CH: I didn’t know that when we were doing that part of it. So there I was using Google Translate to try to email the Russian State Library in Moscow, and all this time I just should have asked Kate Burton to write it for me!

KTHD: It seems like such a gargantuan effort for such a small part of the play!

CH: I guess we just get points for stubbornness! He’s like, “The bright moon sails the midnight sky...” And done.

KTHD: And that one line represents…

CH: ...About 15 hours or so of research.

KTHD: So, outside of all the dramaturging you do, what do you like to do?

CH: I do a lot of cooking. Recently, I’ve been dipping my toe into Korean food. I made kimchee for the first time a couple of weeks ago. I keep thinking that I’m going to get it together to try to do all the steps of making ramen. Part of it is that I just love Meyers + Chang so much that I wanted to try to learn how to cook some of that food. Someday maybe they’ll do a cookbook.

KTHD: There isn’t one?

CH: No, they haven’t done one. Originally it was going to be after the first Flour book, and then they did the savory Flour book, and now she’s doing the low-sugar baking book. Someday she’ll do a Meyers + Chang book…

KTHD: Maybe she’ll read this interview…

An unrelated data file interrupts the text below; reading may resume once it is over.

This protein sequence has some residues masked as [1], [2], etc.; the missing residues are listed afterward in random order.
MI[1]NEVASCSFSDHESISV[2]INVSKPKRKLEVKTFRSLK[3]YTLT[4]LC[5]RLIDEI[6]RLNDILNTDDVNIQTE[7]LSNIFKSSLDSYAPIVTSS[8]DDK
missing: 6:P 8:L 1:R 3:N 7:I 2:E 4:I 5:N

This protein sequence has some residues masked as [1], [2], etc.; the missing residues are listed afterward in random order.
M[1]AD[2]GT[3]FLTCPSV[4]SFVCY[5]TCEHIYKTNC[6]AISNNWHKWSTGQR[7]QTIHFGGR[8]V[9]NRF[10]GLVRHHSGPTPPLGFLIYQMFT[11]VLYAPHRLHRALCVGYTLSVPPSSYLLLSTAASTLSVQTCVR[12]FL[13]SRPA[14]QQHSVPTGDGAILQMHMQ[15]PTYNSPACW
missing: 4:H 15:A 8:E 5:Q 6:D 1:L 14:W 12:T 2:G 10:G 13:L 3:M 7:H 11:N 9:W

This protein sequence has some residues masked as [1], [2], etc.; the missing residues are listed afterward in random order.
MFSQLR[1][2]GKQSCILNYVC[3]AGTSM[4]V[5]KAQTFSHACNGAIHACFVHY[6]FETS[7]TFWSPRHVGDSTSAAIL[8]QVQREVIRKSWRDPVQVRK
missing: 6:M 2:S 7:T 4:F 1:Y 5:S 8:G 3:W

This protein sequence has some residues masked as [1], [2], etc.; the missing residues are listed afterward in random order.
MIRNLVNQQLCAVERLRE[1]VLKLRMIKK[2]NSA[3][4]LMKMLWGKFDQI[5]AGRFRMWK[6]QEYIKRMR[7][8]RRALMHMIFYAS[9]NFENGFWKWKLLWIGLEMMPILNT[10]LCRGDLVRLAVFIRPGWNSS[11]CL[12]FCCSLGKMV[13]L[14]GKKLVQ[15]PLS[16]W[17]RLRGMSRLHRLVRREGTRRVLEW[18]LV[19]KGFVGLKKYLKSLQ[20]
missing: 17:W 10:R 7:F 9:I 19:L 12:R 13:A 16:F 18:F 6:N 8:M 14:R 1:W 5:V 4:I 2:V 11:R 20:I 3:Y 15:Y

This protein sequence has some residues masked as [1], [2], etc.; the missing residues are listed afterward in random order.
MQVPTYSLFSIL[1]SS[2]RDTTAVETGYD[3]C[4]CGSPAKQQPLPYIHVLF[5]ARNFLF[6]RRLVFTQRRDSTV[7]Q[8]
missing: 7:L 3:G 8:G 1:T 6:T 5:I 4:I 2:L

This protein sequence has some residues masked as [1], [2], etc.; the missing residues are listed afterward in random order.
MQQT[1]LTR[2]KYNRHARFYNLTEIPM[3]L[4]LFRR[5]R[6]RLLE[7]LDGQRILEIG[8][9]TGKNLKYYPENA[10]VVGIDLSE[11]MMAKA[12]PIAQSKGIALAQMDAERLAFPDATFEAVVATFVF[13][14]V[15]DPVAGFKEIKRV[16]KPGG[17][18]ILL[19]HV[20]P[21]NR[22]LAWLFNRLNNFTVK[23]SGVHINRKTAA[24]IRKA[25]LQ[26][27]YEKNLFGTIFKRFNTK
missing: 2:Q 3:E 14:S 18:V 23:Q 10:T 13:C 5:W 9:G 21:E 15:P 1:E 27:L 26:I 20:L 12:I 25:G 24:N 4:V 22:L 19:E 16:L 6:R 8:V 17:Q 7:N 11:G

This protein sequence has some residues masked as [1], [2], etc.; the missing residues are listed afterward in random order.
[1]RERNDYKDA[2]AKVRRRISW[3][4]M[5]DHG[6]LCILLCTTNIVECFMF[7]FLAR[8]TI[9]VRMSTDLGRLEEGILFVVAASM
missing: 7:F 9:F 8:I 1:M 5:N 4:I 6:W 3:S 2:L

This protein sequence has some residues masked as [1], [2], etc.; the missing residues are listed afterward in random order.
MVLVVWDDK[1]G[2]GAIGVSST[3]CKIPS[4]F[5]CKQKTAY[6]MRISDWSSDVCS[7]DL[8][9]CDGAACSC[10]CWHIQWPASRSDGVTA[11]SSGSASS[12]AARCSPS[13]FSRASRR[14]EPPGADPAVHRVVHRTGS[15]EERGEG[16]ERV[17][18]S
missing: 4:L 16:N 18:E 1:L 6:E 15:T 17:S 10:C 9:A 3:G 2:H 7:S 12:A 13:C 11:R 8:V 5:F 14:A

CH: She’ll see there’s a market for it! She’ll have to send it to her publisher.

KTHD: What is one thing that most people probably don’t know about you?

CH: I grew up in Cape Girardeau, Missouri. It’s where Rush Limbaugh hails from. That’s it’s claim to fame.

KTHD: What’s something #BosArts related that you’ve seen recently that you loved?

CH: I saw Melia Bensussen’s production of The Cherry Orchard at Actors’ Shakespeare Project, it was gorgeous. I also saw Steven Barkhimer’s play, Windowmen, at Boston Playwrights’ Theatre, and that was really great. BPT is such an important institution as far as launching the careers of so many people. I think it is such an important piece in the ecology of the region.

KTHD: And finally, what’s your favorite cocktail?

CH: Probably just good old fashioned champagne.

KTHD: Just by itself?

CH: Just by itself.

Photo: Justin Seward